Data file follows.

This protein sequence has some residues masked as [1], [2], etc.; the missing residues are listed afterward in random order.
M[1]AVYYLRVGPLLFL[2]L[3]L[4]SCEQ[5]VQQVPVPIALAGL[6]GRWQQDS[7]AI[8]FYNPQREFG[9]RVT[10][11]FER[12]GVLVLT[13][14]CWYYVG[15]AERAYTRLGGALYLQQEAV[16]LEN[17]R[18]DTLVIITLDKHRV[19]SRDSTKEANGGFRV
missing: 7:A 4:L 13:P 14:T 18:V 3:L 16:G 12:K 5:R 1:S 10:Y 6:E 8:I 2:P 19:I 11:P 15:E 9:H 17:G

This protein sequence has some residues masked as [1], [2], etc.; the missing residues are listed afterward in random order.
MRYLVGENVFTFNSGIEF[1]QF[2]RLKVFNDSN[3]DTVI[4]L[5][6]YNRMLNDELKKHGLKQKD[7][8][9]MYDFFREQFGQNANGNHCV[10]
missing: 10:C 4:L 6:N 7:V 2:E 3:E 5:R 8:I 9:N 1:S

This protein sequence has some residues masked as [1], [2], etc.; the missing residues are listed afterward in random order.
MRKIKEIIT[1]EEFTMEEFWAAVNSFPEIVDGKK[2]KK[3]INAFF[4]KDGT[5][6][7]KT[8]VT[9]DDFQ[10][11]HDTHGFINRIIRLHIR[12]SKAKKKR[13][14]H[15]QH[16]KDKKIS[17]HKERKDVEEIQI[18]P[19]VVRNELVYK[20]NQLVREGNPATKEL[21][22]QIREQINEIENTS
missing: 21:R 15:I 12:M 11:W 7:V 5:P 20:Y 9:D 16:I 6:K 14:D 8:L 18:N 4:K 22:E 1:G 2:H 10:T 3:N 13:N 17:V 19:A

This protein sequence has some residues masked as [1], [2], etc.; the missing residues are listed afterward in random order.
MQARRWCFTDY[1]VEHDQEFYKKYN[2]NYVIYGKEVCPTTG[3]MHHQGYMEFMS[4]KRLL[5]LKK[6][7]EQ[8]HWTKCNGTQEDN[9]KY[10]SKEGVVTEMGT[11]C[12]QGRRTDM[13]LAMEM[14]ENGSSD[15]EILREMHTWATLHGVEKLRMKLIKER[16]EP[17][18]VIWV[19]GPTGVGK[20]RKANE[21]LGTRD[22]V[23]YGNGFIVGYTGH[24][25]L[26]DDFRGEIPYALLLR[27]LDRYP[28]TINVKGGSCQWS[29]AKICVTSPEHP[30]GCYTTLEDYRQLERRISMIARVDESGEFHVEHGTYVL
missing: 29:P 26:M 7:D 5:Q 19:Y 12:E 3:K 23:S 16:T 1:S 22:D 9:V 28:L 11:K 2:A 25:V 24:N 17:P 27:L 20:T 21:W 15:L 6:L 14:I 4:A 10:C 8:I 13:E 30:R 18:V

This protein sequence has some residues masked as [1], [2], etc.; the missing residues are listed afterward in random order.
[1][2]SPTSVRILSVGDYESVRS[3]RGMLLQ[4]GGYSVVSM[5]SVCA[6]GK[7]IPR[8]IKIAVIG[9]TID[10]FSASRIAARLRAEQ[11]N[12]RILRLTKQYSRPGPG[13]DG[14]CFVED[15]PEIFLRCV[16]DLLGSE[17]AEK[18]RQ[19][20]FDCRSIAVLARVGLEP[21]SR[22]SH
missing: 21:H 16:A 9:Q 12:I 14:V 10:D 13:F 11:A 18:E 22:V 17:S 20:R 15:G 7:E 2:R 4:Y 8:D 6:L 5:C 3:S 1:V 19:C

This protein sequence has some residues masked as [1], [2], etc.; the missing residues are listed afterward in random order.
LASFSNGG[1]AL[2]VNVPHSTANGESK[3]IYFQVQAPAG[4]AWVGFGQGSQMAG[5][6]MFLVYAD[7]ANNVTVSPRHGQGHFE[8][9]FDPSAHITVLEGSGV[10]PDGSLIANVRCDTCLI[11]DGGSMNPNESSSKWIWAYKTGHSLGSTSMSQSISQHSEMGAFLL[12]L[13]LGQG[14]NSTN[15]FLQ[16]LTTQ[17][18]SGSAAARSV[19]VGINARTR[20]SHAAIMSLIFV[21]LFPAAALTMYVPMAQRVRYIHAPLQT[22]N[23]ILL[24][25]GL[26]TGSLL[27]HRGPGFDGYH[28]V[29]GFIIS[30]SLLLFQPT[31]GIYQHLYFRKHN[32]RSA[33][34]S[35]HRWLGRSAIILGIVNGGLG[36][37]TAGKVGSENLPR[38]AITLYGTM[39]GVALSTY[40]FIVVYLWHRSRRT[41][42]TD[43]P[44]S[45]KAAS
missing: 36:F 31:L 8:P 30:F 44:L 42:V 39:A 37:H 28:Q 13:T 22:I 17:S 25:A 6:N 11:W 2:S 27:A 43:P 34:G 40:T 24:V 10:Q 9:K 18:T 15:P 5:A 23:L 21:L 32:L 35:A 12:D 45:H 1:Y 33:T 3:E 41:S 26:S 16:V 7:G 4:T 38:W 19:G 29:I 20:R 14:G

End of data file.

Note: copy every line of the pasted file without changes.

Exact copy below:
This protein sequence has some residues masked as [1], [2], etc.; the missing residues are listed afterward in random order.
M[1]AVYYLRVGPLLFL[2]L[3]L[4]SCEQ[5]VQQVPVPIALAGL[6]GRWQQDS[7]AI[8]FYNPQREFG[9]RVT[10][11]FER[12]GVLVLT[13][14]CWYYVG[15]AERAYTRLGGALYLQQEAV[16]LEN[17]R[18]DTLVIITLDKHRV[19]SRDSTKEANGGFRV
missing: 7:A 4:L 13:P 14:T 18:V 3:L 16:G 12:K 5:R 1:S 10:Y 6:E 8:I 2:P 19:I 11:P 15:E 9:H 17:G

This protein sequence has some residues masked as [1], [2], etc.; the missing residues are listed afterward in random order.
MRYLVGENVFTFNSGIEF[1]QF[2]RLKVFNDSN[3]DTVI[4]L[5][6]YNRMLNDELKKHGLKQKD[7][8][9]MYDFFREQFGQNANGNHCV[10]
missing: 10:C 4:L 6:N 7:V 2:E 3:E 5:R 8:I 9:N 1:S

This protein sequence has some residues masked as [1], [2], etc.; the missing residues are listed afterward in random order.
MRKIKEIIT[1]EEFTMEEFWAAVNSFPEIVDGKK[2]KK[3]INAFF[4]KDGT[5][6][7]KT[8]VT[9]DDFQ[10][11]HDTHGFINRIIRLHIR[12]SKAKKKR[13][14]H[15]QH[16]KDKKIS[17]HKERKDVEEIQI[18]P[19]VVRNELVYK[20]NQLVREGNPATKEL[21][22]QIREQINEIENTS
missing: 21:R 15:I 12:M 11:W 7:V 5:P 20:Y 9:D 16:I 6:K 14:D 8:L 18:N 4:K 22:E 1:G 2:H 10:T 3:N 13:N 17:V 19:A

This protein sequence has some residues masked as [1], [2], etc.; the missing residues are listed afterward in random order.
MQARRWCFTDY[1]VEHDQEFYKKYN[2]NYVIYGKEVCPTTG[3]MHHQGYMEFMS[4]KRLL[5]LKK[6][7]EQ[8]HWTKCNGTQEDN[9]KY[10]SKEGVVTEMGT[11]C[12]QGRRTDM[13]LAMEM[14]ENGSSD[15]EILREMHTWATLHGVEKLRMKLIKER[16]EP[17][18]VIWV[19]GPTGVGK[20]RKANE[21]LGTRD[22]V[23]YGNGFIVGYTGH[24][25]L[26]DDFRGEIPYALLLR[27]LDRYP[28]TINVKGGSCQWS[29]AKICVTSPEHP[30]GCYTTLEDYRQLERRISMIARVDESGEFHVEHGTYVL
missing: 29:P 26:M 7:D 5:Q 19:Y 12:E 3:K 23:S 16:T 1:S 22:D 9:V 28:L 11:K 2:A 25:V 24:N 17:P 27:L 20:T 21:W 15:L 6:L 14:I 4:A 10:C 8:I 13:E 30:R 18:V

This protein sequence has some residues masked as [1], [2], etc.; the missing residues are listed afterward in random order.
[1][2]SPTSVRILSVGDYESVRS[3]RGMLLQ[4]GGYSVVSM[5]SVCA[6]GK[7]IPR[8]IKIAVIG[9]TID[10]FSASRIAARLRAEQ[11]N[12]RILRLTKQYSRPGPG[13]DG[14]CFVED[15]PEIFLRCV[16]DLLGSE[17]AEK[18]RQ[19][20]FDCRSIAVLARVGLEP[21]SR[22]SH
missing: 21:H 16:A 9:Q 12:I 14:V 10:D 13:F 11:A 18:E 22:V 17:S 20:R 15:G 7:E 2:R 4:Y 8:D 6:L 5:C 3:S 1:V 19:C

This protein sequence has some residues masked as [1], [2], etc.; the missing residues are listed afterward in random order.
LASFSNGG[1]AL[2]VNVPHSTANGESK[3]IYFQVQAPAG[4]AWVGFGQGSQMAG[5][6]MFLVYAD[7]ANNVTVSPRHGQGHFE[8][9]FDPSAHITVLEGSGV[10]PDGSLIANVRCDTCLI[11]DGGSMNPNESSSKWIWAYKTGHSLGSTSMSQSISQHSEMGAFLL[12]L[13]LGQG[14]NSTN[15]FLQ[16]LTTQ[17][18]SGSAAARSV[19]VGINARTR[20]SHAAIMSLIFV[21]LFPAAALTMYVPMAQRVRYIHAPLQT[22]N[23]ILL[24][25]GL[26]TGSLL[27]HRGPGFDGYH[28]V[29]GFIIS[30]SLLLFQPT[31]GIYQHLYFRKHN[32]RSA[33][34]S[35]HRWLGRSAIILGIVNGGLG[36][37]TAGKVGSENLPR[38]AITLYGTM[39]GVALSTY[40]FIVVYLWHRSRRT[41][42]TD[43]P[44]S[45]KAAS
missing: 36:F 31:L 8:P 30:F 44:L 42:V 39:A 37:H 28:Q 13:T 22:I 17:S 25:A 6:N 11:W 2:S 27:A 43:P 34:G 40:T 24:V 10:Q 9:K 18:T 15:P 5:A 23:L 21:L 32:L 35:A 12:D 45:H 1:Y 33:T 3:E 41:S 26:S 16:V 7:G 4:T 38:W 19:G 29:I 20:R 14:G